You can probably guess what this entry is about. Yes, it’s another book review, of a sort. This time, it’s about Alan Moore and David Lloyd’s dystopic graphic novel “V for Vendetta” (Now A Major Motion Picture! (tm)). This whole graphic novel kick I’ve been on was really inspired by the movie adaptation of this book (which is an excellent film, by the way), and so it stands to reason that I would tackle it at some point. My conclusion? It’s good. But I think “Watchmen” is better.Continue reading...
Over the years, I’ve read a reasonably wide range of stuff, running the gamut from comedy and drama to horror and science fiction, both classic and contemporary. But for some reason, whenever I get tired of finding new things to read, or just need to dig into something familiar and light hearted (yet still weighty and thoughtful, if I wish), I return to “The Hitchhiker’s Guide to the Galaxy”. There’s something about Mr. Adams’ brilliant, canted, quirky take on humanity that I just can’t get enough of. Heck, the very title of this blog is an homage to his wonderful work.
Well, today, I came across a previously unpublished interview with the man (appeared on Slashdot, originally) from back in 1978, before HHGTG really took off, and I am once again reminded of why I enjoy his work so much, and why his loss was such a sad event. One of my favorite quotes is this:
If The Hitchhiker's Guide to the Galaxy makes money, I shall enjoy that. But what I'll enjoy most is having proved that you don't have to underestimate people. I don't like the notion that you set yourself up as saying "This is what people like, therefore this is what we'll do." That's patronizing.
So for any fans of Adams’ work, or HHGTG, check it out. It’s an interesting read about a man that is sorely missed (a phrase I rarely turn in reference to celebrities).
Well, trip number two has come to a close, this time a jaunt out to Regina for some mom-time with Linda! As usual, food was abundant, as was amusement (and slightly hurt feelings :) with the copy of Ticket To Ride that we purchased and hauled along. Among other things that were accomplished, I:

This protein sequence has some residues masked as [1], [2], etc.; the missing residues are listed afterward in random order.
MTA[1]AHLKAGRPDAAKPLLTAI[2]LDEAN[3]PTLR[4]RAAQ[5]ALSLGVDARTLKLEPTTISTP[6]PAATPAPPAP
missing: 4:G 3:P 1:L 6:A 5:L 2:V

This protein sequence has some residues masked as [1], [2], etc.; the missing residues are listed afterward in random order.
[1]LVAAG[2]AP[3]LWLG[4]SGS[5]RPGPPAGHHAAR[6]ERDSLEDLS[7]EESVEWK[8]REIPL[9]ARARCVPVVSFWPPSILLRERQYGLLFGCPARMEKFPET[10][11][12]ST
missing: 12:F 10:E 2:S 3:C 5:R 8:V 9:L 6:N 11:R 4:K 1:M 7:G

- Proved to myself that my knitting needles (as previously mentioned) would easily get through airport security (they didn’t even register on the X-Ray, so far as I know).
- As a result of 1, half-finished Lenore’s new hat. Unfortunately, I ran out of yarn, as I neglected to bring a second ball.
- Finished reading “Red_Mars”, a rather largish tome by Kim Stanley Robinson which details the terraforming of Mars.
- Learned how to make Cabbage Rolls! Linda is an excellent tutor. :)
- Started reading “Robots and Empire”, by the legendary Isaac Asimov.
And on the topic of Red Mars, a mini review. In short, it’s a massive vision, incredibly detailed and realistic. Characterization is good, though the dialog a little unbelievable at times. The plot can be a bit ponderous, and Robinson seems to relish showing off his knowledge of Mars topography, going on for pages describing the Martian landscape. The discussion of the sociological impacts of Martian colonization are quite fascinating, particularly in conjunction with new technologies that are invented in the course of the story.
In short, highly recommended for anyone into hard science fiction and who can stand a healthy dose of Tolkein-esque verbosity.